January 2016
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Valerie Sartor, St Mary's University, San Antonio, Texas, USA

People are complex. Specifically, TESOL teachers are complicated souls, and those who choose this career are not only complex but also intriguing, dedicated, and adventurous folks. The basis of my assertion rests on the fact that TESOL educators and professionals often do not garner the same kind of academic respect, security, pay, or even classroom conditions as other teachers. Those who work, as I currently do, in university settings are housed in odd, ill-funded corners of the academy—sometimes in the English department, sometimes in the education or linguistics department, and sometimes independently in a non-academically accredited program, usually called the university’s intensive English program (IEP).

Currently, from the perspective of a newly appointed IEP administrator, I am constantly seeking ways to support my instructors. While thinking about how to support them, I searched the literature, specifically regarding teacher observations and assessment. Much exists on assessing students (O’Malley & Pierce, 1996) and on building rubrics to assess students (Rezaei & Lovorn, 2010), but little has been written about assessing the teachers at work in their classrooms. This area, of course, nests under teacher professional development, which is a growing and innovative field for TESOL educators (Bailey, 2001).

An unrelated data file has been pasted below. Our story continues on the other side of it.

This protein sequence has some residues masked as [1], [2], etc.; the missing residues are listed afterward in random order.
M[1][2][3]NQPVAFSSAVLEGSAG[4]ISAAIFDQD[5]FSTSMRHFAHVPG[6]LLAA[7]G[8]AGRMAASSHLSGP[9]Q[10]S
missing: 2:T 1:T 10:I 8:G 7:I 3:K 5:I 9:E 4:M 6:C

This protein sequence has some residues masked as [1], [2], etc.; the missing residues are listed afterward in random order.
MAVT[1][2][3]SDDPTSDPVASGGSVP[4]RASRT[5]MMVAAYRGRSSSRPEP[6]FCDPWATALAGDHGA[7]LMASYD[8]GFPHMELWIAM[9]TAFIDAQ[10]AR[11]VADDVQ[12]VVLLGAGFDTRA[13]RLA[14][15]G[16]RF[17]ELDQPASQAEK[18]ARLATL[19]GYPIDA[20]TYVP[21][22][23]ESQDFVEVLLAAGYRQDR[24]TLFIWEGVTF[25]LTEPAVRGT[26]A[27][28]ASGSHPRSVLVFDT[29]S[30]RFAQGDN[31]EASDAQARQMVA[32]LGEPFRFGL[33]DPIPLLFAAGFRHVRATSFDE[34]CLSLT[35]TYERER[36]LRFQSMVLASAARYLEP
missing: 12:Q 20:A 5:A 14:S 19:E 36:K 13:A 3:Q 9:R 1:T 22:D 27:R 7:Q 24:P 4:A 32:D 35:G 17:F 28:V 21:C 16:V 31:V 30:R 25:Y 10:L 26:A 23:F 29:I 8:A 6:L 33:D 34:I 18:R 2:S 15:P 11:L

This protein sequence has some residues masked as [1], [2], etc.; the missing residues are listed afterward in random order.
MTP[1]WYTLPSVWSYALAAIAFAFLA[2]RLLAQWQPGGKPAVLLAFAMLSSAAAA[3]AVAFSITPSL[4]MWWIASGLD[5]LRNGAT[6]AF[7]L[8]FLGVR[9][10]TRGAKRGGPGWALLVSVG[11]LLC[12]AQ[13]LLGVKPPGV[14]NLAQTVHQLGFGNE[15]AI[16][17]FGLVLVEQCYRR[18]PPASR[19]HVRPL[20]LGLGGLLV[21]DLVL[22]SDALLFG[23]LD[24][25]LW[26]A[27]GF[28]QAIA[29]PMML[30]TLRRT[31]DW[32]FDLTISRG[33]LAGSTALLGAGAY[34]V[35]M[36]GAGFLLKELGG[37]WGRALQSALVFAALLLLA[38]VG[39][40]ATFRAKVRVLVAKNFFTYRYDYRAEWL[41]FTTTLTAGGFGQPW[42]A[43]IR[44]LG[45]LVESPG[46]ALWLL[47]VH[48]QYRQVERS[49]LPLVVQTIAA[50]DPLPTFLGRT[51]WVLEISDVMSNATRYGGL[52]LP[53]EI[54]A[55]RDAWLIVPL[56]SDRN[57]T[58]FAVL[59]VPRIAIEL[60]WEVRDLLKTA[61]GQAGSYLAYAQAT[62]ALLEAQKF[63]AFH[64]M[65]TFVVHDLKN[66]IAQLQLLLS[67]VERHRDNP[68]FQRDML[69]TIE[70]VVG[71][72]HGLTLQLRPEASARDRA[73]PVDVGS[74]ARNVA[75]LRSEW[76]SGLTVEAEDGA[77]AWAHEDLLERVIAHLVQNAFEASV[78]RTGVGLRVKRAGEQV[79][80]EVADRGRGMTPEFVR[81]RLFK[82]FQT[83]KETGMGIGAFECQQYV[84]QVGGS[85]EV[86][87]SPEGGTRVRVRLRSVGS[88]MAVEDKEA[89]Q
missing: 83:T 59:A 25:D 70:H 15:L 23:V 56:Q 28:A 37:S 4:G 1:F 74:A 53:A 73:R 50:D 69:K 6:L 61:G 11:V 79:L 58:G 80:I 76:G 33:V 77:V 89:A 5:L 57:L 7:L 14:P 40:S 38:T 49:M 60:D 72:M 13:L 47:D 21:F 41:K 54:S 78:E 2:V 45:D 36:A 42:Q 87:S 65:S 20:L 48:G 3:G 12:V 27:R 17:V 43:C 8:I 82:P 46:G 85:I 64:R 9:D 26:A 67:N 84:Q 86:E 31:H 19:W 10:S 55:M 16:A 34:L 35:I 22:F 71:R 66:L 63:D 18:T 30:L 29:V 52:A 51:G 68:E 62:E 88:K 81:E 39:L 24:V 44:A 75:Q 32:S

Professional development for TESOL educators can be problematic everywhere. I recognize three fundamental challenges: standardizing ESL and TESOL certification programs, funding on-site and off-site teacher workshops, and motivating overworked teachers to continue to learn. Standardizing certification for TESOL educators in the United States alone is formidable; overseas, accreditation becomes a site of competition between British versus American certification. Regarding funding for TESOL professional development, both on-site and off-site teacher training can be considered too costly and time-consuming for many educational institutions, which are already underfunded by their states and governments. Motivation, however, is another issue. This article addresses professional development in light of teacher assessment techniques, focusing on the need to assess teachers in ways that uplift them and stimulate improvement.